I have not doubt that traditional shunning is a terrible thing and does all sorts of psychological damage. I also have not doubt that it is highly legalistic. Perhaps that has something to do with why I have never recommended it, never sanctioned it, and have never done it. Moreover, I do not find it biblical (the 1Cor.5 passage is expulsion from fellowship, not shunning per se, and I for one would draw a very sharp distinction between the two). Even in cases of necessary expulsion, as I say, this is to be done not to harm the person expelled but to protect the group against someone who is publicly and arrogantly rebelling against God's truth in some egregious way (where tolerating their abuse of grace in the fellowship would send a strong message that such behavior has no consequences). Absent that sort of highly unusual situation, we should all otherwise be left with our privacy before God to grow in Jesus (a process which for us all will involve the working out of many "kinks" to which sins of one stripe or another are always attached). If all sinners were to be shunned and/or expelled, there would be no one left in the church, including the pastor. Only the most brazen and contemptuous behavior announced with temerity is to be handled by pastoral intervention, and when it is, the pastor of course has no such power of "handing a person over to Satan". If the sinner does die, it will be because his/her own behavior has passed beyond what God will tolerate – and that can happen to any of us, whether or not we choose to make an issue of our rebelliousness to members of some local congregation. So while I am equally appalled by the notion of any significant or non-biblical use of psychological pressure on otherwise responsive members of a local congregation (that is the sort of thing that cults do, after all), I seem to be portrayed here as a leading proponent of that very thing. I feel that unfairly characterized my position.

As I say, thanks much for communicating this to me before going into print.

In Jesus who died for all of our sins,

Bob L.

Question #6:  

Greetings Bob,

I appreciate your comments about the dualistic physicalism in modern neurology/psychology. In that regard here are two quotes: one from my book, such as it is, and the other from a lecture by Jeanette Norden, a neuro-psychologist. 

The blessings and Peace of our Lord Jesus Christ,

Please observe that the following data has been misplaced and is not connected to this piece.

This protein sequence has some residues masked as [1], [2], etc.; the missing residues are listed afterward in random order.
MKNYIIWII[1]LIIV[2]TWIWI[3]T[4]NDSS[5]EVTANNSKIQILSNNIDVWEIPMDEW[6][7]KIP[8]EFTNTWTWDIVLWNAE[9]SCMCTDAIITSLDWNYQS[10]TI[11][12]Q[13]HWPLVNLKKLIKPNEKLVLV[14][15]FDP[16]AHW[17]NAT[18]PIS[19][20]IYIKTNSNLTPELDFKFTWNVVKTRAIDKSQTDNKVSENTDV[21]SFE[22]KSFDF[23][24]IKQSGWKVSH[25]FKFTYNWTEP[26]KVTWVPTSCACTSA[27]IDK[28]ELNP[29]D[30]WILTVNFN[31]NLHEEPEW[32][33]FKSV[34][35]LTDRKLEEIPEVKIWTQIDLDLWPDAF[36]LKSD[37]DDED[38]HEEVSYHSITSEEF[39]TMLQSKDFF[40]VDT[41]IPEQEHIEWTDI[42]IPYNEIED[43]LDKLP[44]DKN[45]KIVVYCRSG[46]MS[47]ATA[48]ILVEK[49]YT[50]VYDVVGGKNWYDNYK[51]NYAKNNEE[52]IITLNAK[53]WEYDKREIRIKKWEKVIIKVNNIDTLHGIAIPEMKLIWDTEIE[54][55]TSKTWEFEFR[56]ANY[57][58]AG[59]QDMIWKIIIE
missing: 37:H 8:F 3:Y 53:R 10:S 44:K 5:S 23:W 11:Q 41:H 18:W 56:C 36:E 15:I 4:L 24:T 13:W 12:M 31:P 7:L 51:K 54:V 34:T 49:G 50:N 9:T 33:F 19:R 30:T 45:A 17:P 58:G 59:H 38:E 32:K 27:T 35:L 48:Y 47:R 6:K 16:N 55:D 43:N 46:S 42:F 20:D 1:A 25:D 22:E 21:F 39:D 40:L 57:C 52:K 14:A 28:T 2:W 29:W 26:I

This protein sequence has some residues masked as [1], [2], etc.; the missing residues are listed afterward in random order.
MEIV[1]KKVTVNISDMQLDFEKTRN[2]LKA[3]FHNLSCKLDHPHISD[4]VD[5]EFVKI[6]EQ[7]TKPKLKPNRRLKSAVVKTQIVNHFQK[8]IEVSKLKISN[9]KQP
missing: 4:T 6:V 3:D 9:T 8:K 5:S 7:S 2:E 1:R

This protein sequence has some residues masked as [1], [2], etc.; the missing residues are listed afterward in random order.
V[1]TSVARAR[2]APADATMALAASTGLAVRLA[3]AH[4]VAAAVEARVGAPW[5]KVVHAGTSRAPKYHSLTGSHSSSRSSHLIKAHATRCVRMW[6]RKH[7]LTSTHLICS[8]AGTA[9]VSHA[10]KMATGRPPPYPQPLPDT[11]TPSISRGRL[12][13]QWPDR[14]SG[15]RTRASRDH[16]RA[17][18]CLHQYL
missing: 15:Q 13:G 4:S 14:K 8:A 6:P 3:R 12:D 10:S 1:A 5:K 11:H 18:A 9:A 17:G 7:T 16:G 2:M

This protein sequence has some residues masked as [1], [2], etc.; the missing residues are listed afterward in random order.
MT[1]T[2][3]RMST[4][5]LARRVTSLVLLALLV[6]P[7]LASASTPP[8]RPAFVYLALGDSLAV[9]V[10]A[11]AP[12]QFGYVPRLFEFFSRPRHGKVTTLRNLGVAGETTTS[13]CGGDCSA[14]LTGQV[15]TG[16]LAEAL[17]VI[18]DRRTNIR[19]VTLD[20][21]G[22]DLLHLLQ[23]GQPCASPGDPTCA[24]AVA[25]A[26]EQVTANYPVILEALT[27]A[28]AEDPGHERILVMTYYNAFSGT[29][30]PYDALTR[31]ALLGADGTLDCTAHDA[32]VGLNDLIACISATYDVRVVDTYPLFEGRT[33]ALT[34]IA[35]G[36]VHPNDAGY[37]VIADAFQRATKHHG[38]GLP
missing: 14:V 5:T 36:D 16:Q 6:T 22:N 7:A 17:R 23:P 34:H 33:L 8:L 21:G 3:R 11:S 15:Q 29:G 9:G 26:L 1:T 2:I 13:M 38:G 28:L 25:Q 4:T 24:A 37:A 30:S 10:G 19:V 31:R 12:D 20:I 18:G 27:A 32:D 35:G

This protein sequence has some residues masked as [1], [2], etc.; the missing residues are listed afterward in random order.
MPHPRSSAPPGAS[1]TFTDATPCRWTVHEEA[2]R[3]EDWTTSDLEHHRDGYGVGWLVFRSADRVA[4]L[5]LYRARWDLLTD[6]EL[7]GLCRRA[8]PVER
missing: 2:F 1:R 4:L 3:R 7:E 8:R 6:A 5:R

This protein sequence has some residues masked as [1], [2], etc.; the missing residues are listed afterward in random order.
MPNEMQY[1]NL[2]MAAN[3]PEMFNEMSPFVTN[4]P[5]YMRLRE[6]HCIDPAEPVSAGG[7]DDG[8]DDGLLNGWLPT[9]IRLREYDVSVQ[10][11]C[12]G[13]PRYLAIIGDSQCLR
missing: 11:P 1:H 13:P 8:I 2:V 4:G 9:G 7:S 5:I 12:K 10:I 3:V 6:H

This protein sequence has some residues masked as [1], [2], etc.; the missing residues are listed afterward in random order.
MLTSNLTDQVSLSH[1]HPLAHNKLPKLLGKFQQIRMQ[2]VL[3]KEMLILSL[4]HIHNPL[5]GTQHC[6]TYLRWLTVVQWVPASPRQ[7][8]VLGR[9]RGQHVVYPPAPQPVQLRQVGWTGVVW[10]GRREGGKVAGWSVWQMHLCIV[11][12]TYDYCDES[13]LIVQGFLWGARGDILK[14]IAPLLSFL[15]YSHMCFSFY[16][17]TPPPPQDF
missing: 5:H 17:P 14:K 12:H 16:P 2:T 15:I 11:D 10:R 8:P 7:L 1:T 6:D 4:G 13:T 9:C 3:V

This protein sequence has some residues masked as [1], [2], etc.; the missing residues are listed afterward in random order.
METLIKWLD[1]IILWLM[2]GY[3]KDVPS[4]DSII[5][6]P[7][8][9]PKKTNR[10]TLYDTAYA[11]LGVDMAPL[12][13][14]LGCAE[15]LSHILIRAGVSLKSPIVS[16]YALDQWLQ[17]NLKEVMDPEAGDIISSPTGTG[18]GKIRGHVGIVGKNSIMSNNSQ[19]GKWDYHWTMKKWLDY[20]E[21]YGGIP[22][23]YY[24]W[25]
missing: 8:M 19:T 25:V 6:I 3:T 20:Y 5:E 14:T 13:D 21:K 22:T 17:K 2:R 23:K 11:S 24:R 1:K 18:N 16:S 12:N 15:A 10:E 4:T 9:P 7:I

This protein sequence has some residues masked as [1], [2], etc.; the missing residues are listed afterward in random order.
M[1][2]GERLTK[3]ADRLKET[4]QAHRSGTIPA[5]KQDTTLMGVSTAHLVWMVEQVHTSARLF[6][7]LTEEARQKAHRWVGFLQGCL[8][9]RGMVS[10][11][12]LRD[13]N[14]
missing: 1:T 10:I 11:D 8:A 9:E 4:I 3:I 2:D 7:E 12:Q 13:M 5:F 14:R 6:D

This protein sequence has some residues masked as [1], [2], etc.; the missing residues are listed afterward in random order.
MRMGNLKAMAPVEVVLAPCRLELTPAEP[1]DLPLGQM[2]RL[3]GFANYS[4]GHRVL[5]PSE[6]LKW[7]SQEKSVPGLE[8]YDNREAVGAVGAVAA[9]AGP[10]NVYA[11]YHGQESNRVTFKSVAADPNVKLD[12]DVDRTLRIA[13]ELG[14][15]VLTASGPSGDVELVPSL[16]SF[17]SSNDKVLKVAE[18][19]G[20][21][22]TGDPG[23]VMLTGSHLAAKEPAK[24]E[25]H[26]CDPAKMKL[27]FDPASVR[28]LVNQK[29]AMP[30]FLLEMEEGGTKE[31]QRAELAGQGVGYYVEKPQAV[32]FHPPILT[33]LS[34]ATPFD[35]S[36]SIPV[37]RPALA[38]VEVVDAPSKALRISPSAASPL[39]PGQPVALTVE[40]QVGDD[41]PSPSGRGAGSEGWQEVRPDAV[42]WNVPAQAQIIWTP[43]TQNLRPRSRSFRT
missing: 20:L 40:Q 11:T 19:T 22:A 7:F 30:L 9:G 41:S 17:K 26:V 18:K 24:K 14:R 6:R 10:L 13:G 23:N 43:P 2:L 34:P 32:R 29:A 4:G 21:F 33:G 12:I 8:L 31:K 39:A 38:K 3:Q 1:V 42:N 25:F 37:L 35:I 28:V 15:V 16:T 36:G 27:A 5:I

"The dichotomy of rational thinking and emotional behavior is part of Western intellectual history. Modern neuroscience, and particularly data collected on patients with specific types of brain damage, however, suggest that truly rational behavior is not possible without emotion. The importance of emotion in cognition and behavior is reflected in the tremendous elaboration in humans of the structures that comprise the emotional brain, as well as other areas of the limbic system which are considered 'executive' in function. The numerous interconnections between these and other structures suggest that emotion, memory, and cognition all participate to increase adaptive behavior, in part, by allowing meaning to be given to our experience which can then be used to influence and guide future behavior." (Dr. J. Norden, Understanding the Brain, 2007)

Response #6:  

Thank you for the quotes. I'll indulge in a small comment on each. First, I am not sure I share your faith in science ultimately getting anything like "the correct answer". The western scientific tradition has gone through many stages since the pre-Socratic philosophers first proclaimed that we should sozein ta phaemonena ("preserve [and pay attention to all] the data"). Still, it has never managed to divorce itself entirely from subjectivity and politics, and to the extent that it seems increasingly unwilling to recognize this fact even as it slips back deeper into such patterns only worsens its chances for arriving at "the truth". Global warming is a perfect example: irrespective of the "truth", the facts are clearly hostage the political agendas pro and con. There are plenty of such examples – or maybe I should say that it takes a pretty boring area of scientific inquiry where this is not the case to some degree or another (the funding process alone invites hyperbole, overstatement, and political correctness). The other problem is of course the spiritual dimension. Since science ipso facto excludes its existence as a possibility (and to such a degree that Christians who are scientists have to cordon off from their work entirely faith in spite of the criticality this dimension in truth), the view it provides will always be seriously warped. I have no fear whatsoever of "scientific discovery"; I am wise enough to understand that in a best case scenario a "discovery" has moved a bit closer to a partial understanding of some physical truth and in that regard is somewhat "less untrue" than previous suppositions (and will in time be "refined" or replaced by new ones). One would rather not ponder worst case scenarios. I think the important thing for Christians to remember is that because the present material world is only so much dust in the long run, theories about its origin, composition, and behavior which exclude God from the mix are really only academically interesting, and in the very short term at that: our Lord will be returning soon enough. I get much more excited thinking (and writing) about His return and our eternal rewards, for example.